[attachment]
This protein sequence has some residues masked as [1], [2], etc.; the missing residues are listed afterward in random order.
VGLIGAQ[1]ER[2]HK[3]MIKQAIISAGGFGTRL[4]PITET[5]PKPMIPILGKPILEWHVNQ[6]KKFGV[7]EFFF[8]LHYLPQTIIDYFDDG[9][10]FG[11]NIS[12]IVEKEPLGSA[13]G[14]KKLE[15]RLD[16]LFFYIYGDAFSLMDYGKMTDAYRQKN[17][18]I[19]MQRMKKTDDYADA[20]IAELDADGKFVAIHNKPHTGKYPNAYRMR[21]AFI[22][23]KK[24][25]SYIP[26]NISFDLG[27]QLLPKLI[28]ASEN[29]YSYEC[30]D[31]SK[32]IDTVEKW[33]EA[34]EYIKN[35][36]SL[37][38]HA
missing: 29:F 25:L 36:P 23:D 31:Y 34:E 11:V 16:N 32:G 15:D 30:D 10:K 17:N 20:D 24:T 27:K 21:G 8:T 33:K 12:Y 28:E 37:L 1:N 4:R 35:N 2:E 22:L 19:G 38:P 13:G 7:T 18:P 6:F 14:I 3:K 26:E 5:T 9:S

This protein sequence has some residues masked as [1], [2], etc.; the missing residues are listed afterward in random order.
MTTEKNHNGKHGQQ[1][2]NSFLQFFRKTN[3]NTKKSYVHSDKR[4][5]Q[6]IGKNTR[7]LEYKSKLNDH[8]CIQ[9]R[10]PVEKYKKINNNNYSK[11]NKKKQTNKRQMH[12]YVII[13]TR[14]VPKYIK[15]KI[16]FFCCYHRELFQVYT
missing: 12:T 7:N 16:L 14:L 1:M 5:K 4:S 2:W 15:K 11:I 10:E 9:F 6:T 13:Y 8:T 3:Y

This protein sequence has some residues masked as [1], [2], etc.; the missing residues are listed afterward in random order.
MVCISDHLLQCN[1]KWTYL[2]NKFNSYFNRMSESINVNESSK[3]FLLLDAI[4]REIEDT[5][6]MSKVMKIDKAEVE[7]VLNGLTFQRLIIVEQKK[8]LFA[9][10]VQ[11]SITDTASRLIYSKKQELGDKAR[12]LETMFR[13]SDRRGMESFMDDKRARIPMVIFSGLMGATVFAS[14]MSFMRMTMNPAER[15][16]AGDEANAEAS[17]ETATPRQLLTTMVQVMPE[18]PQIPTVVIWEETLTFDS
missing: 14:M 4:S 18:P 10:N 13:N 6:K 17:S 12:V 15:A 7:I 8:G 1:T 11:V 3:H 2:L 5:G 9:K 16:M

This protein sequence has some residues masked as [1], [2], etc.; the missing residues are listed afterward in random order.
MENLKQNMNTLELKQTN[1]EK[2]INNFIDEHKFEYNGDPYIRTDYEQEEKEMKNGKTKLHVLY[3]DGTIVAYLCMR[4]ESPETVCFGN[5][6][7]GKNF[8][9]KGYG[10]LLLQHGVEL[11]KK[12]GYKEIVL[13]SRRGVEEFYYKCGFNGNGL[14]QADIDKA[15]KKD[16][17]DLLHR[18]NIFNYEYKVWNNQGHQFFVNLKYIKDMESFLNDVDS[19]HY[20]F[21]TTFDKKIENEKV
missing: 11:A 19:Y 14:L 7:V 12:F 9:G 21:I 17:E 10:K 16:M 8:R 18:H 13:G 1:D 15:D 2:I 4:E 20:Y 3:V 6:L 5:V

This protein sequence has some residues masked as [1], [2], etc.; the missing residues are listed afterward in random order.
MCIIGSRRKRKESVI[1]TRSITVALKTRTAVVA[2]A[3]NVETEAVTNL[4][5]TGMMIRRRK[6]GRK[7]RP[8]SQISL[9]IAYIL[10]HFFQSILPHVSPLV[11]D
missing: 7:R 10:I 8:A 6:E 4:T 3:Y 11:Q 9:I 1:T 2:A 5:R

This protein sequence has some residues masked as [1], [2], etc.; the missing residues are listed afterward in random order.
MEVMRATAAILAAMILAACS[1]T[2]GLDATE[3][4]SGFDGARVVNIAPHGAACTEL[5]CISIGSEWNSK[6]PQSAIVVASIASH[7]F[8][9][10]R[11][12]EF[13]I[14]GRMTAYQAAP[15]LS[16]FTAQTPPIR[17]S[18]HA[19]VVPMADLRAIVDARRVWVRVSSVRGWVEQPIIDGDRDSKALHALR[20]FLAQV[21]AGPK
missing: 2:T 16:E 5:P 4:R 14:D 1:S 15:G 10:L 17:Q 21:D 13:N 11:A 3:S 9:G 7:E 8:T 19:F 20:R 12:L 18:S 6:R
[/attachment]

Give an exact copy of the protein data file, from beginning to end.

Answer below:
This protein sequence has some residues masked as [1], [2], etc.; the missing residues are listed afterward in random order.
VGLIGAQ[1]ER[2]HK[3]MIKQAIISAGGFGTRL[4]PITET[5]PKPMIPILGKPILEWHVNQ[6]KKFGV[7]EFFF[8]LHYLPQTIIDYFDDG[9][10]FG[11]NIS[12]IVEKEPLGSA[13]G[14]KKLE[15]RLD[16]LFFYIYGDAFSLMDYGKMTDAYRQKN[17][18]I[19]MQRMKKTDDYADA[20]IAELDADGKFVAIHNKPHTGKYPNAYRMR[21]AFI[22][23]KK[24][25]SYIP[26]NISFDLG[27]QLLPKLI[28]ASEN[29]YSYEC[30]D[31]SK[32]IDTVEKW[33]EA[34]EYIKN[35][36]SL[37][38]HA
missing: 29:F 25:L 36:P 23:D 31:Y 34:E 11:V 16:N 32:G 15:D 30:D 10:K 17:N 20:D 24:T 27:K 21:G 8:T 33:K 12:Y 28:E 37:L 1:N 4:R 35:N 2:E 22:L 19:G 38:P 13:G 7:T 18:P 6:F 14:I 3:K 26:E 5:T 9:S

This protein sequence has some residues masked as [1], [2], etc.; the missing residues are listed afterward in random order.
MTTEKNHNGKHGQQ[1][2]NSFLQFFRKTN[3]NTKKSYVHSDKR[4][5]Q[6]IGKNTR[7]LEYKSKLNDH[8]CIQ[9]R[10]PVEKYKKINNNNYSK[11]NKKKQTNKRQMH[12]YVII[13]TR[14]VPKYIK[15]KI[16]FFCCYHRELFQVYT
missing: 12:T 7:N 16:L 14:L 1:M 5:K 4:S 2:W 15:K 11:I 10:E 9:F 6:T 13:Y 8:T 3:Y

This protein sequence has some residues masked as [1], [2], etc.; the missing residues are listed afterward in random order.
MVCISDHLLQCN[1]KWTYL[2]NKFNSYFNRMSESINVNESSK[3]FLLLDAI[4]REIEDT[5][6]MSKVMKIDKAEVE[7]VLNGLTFQRLIIVEQKK[8]LFA[9][10]VQ[11]SITDTASRLIYSKKQELGDKAR[12]LETMFR[13]SDRRGMESFMDDKRARIPMVIFSGLMGATVFAS[14]MSFMRMTMNPAER[15][16]AGDEANAEAS[17]ETATPRQLLTTMVQVMPE[18]PQIPTVVIWEETLTFDS
missing: 14:M 4:S 18:P 10:N 13:N 6:K 17:S 12:V 15:A 7:I 8:G 1:T 11:V 3:H 2:L 5:G 9:K 16:M

This protein sequence has some residues masked as [1], [2], etc.; the missing residues are listed afterward in random order.
MENLKQNMNTLELKQTN[1]EK[2]INNFIDEHKFEYNGDPYIRTDYEQEEKEMKNGKTKLHVLY[3]DGTIVAYLCMR[4]ESPETVCFGN[5][6][7]GKNF[8][9]KGYG[10]LLLQHGVEL[11]KK[12]GYKEIVL[13]SRRGVEEFYYKCGFNGNGL[14]QADIDKA[15]KKD[16][17]DLLHR[18]NIFNYEYKVWNNQGHQFFVNLKYIKDMESFLNDVDS[19]HY[20]F[21]TTFDKKIENEKV
missing: 11:A 19:Y 14:L 7:V 12:F 9:G 21:I 17:E 10:K 16:M 8:R 18:H 13:G 1:D 15:D 2:I 4:E 20:Y 3:V 6:L 5:V

This protein sequence has some residues masked as [1], [2], etc.; the missing residues are listed afterward in random order.
MCIIGSRRKRKESVI[1]TRSITVALKTRTAVVA[2]A[3]NVETEAVTNL[4][5]TGMMIRRRK[6]GRK[7]RP[8]SQISL[9]IAYIL[10]HFFQSILPHVSPLV[11]D
missing: 7:R 10:I 8:A 6:E 4:T 3:Y 11:Q 9:I 1:T 2:A 5:R

This protein sequence has some residues masked as [1], [2], etc.; the missing residues are listed afterward in random order.
MEVMRATAAILAAMILAACS[1]T[2]GLDATE[3][4]SGFDGARVVNIAPHGAACTEL[5]CISIGSEWNSK[6]PQSAIVVASIASH[7]F[8][9][10]R[11][12]EF[13]I[14]GRMTAYQAAP[15]LS[16]FTAQTPPIR[17]S[18]HA[19]VVPMADLRAIVDARRVWVRVSSVRGWVEQPIIDGDRDSKALHALR[20]FLAQV[21]AGPK
missing: 2:T 16:E 5:P 4:R 14:D 1:S 15:G 10:L 17:Q 21:D 13:N 11:A 3:S 9:G 7:E 8:T 19:F 20:R 12:L 18:S 6:R